Weird factor – What’s the weirdest thing about the Arkansas Traveler 100?

This is backwoods Arkansas, so I saw quite a few weird things, and most of them involved trucks, beer, and camo, occasionally at aid stations! There were also some random guys laying in the middle of a not so drivable road at 11pm with coolers, bed rolls, and huge packs.

Highlights of your race – What did you do well and enjoy about your race in particular?

I would say I managed the heat pretty well. It was my major stressor going in. It is cold in Oregon now, and we have no humidity, and I know how my stomach does in the heat. I stayed iced down and soaking wet for the whole 18 hours, and though I did have some heat issues for a section where I started to overheat and get cold despite the 86 degrees, I was able to turn it around before things got too bad.

Though my stomach did turn (that is pretty much a given), I was able to keep pushing despite about 40 miles of not many calories. I think pacing the race and not getting caught into an early fast pace helped me as well.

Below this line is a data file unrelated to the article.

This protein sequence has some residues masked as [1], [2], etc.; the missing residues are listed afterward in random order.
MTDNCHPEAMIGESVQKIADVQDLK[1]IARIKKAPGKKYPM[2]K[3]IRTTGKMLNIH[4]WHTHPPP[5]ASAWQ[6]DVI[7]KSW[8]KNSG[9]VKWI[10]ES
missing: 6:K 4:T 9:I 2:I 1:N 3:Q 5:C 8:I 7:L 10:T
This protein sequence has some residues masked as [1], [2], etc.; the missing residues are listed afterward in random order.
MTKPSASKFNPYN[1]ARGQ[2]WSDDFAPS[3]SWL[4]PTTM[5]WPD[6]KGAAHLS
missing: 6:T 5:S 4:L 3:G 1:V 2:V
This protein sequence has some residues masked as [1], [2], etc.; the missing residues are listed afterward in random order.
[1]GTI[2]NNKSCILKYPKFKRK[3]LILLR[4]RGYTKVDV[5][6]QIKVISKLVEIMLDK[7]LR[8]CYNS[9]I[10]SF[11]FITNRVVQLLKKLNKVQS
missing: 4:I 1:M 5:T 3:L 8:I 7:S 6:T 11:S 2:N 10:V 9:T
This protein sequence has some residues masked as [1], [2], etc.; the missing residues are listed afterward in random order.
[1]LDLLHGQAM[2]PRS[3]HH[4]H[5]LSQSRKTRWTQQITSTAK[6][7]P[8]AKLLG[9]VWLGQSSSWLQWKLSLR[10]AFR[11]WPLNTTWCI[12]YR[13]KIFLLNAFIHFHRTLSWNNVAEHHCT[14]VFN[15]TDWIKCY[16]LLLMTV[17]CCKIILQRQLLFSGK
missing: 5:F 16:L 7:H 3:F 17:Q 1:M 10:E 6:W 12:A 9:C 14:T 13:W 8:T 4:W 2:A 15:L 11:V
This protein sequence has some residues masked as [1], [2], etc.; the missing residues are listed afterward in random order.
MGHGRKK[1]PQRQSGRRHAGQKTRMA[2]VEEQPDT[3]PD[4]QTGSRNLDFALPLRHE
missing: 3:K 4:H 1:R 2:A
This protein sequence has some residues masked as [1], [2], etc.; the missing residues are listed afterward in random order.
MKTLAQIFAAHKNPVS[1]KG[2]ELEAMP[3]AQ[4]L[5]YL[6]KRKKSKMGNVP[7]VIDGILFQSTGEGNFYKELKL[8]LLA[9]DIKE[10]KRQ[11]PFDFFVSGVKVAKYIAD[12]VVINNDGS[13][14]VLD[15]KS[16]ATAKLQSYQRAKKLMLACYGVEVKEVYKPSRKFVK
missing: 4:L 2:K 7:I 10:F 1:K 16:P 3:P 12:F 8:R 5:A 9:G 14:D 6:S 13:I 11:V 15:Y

Lessons for others – Share your pro-tips on the Arkansas Traveler 100 to help the next runner

1) Lube up and ice up- keep the core cool.
2) Train to run- it is a fairly runnable course, so do training runs that force you to run the whole distance
3) Run the early miles smart to be able to run the later miles well. I think many people start out 100s too fast, and this one was not an exception. Don’t get caught up in pushing too hard early or you won’t be able to take advantage of the runnable portions later.
4) Train for heat and humidity- I live in a cold climate in the Fall, so I tried to help train for the Arkansas temps by sitting in a steam room and running in layers. I have no idea if it helped or not, but if anything, it trains in suffering.

Lessons you learned that will help you next time around